Latest tax cut proposals would leave budget decisions on auto-pilot

blind pilotThe Oklahoma Senate and House of Representatives are both considering bills to cut Oklahoma’s top income tax rate in future years based on revenue targets, or triggers. Pushing tax cuts into the future and making them conditional on triggers is presented as a “responsible” way to cut taxes. However, they are the opposite of responsible; these bills are an attempt to avoid responsibility for critical decisions by putting the tax system on auto-pilot.

SB 1246 would cut the top income tax rate from 5.25 percent to 4.85 percent in two phases:

  • The top rate would drop to 5 percent in 2016 or in whatever year revenue is first projected to be greater than in FY 2014;
  • Following the first rate cut, the top rate would drop further to 4.85 percent in 2018 or whenever revenues are projected to grow by more than the estimated revenue loss from the tax cut.

SB 1246 passed the full Senate on a 32-10 vote and had its title restored, which means it would go directly to the Governor if passed by the House without amendment. If both phases of the tax cut take effect at the earliest possible date, the bill would reduce state revenues by $267 million in TY (Tax Year) 2018. The Tax Commission cannot even provide estimates for the impact after that year. However, they state that “the full impact of this measure could occur in FY 19 and if the proposed rates are in effect would be in excess of $267.0 million.”

HB 2508 would cut the top rate to 5 percent in 2016 or in whatever year revenues are first projected to grow by more than the revenue loss from the tax cut. HB 2508 passed the  Appropriations and Budget committee on a 11-9 vote and awaits action by the full House.

If either of these bills are enacted, this legislature will be making binding decisions on future legislatures regardless of future budget needs. The trigger mechanisms don’t provide firm safeguards, as there are various scenarios under which the tax cut would kick in even if the state was facing budget shortfalls. For example, under the Senate proposal, the top rate could be cut in 2016 even if FY 2016 revenues are projected to decline from FY 2015, so long as they stay above 2014 levels.

By pushing the tax cut out at least until 2016, the legislature is acknowledging that it cannot afford a tax cut right now given the state’s pressing budget obligations. In the absence of any long-term budget forecasts or fiscal impact statements, on what basis can the legislature determine now that a tax cut will be affordable in 2016 or 2018? The factors that are creating intense budget pressures now – rising health care costs, declining federal support, staffing shortages in our prisons, rising expectations for our public schools, the court-ordered child welfare settlement – are not going away anytime soon.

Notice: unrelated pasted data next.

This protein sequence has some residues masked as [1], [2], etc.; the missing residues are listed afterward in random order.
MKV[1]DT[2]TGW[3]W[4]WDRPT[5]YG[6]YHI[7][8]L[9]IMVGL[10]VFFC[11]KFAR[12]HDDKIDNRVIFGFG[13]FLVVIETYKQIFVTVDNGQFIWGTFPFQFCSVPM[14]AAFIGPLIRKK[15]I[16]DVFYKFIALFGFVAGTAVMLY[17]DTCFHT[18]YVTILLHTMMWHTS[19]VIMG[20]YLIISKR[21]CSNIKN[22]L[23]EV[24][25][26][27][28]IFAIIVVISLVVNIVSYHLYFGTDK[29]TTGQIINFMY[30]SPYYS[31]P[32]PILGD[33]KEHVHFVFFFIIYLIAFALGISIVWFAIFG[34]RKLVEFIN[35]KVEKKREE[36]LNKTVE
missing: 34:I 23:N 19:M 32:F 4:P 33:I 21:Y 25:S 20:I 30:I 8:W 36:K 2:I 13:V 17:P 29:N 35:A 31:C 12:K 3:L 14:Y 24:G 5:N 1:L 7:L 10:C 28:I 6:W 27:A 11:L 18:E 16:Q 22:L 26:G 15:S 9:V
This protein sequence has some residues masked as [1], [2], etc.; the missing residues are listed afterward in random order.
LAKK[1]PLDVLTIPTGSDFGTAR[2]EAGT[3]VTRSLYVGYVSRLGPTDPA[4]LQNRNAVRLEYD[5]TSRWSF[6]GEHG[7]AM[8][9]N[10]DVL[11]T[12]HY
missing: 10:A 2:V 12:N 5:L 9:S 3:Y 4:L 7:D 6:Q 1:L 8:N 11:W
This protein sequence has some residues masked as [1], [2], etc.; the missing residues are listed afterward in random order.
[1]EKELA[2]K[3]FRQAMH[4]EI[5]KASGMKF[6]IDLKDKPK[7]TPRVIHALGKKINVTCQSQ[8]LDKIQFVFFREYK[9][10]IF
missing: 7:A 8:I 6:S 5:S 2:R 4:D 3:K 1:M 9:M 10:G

Two years ago, a bipartisan group of thirty of Oklahoma’s top business leaders signed a letter opposing trigger mechanism that would automatically lower Oklahoma’s income tax in future years based on future growth in state revenue. They wrote:

It is the responsibility of each legislature to make decisions based on the state’s needs at the time. Once tax cuts are written into law, it will be almost impossible, constitutionally or politically, to change course, whatever the situation.

Enacting future tax cuts now would especially hinder our ability to address future unforeseen circumstances, such as natural disasters or an abrupt economic downturn.

Legislators cannot predict the future, and they cannot design a formula to fit every possible scenario. That’s why putting our tax system on auto-pilot is a risk we should not take.

Learn More // Do More

ABOUT THE AUTHOR

David Blatt helped found OK Policy in 2008 and became the organization's Executive Director in 2010. David previously served as Director of Public Policy for Community Action Project of Tulsa County and as a budget analyst for the Oklahoma State Senate. He has a Ph.D. in political science from Cornell University and a B.A. from the University of Alberta. David has been selected as Political Scientist of the Year by the Oklahoma Political Science Association, Local Social Justice Champion by the Dan Allen Center for Social Justice, and Public Citizen of the Year by the National Association of Social Workers. He lives in Tulsa with his wife, Patty Hipsher, a special education teacher in Broken Arrow, and their son, Noah.

Leave a Reply

This site uses Akismet to reduce spam. Learn how your comment data is processed.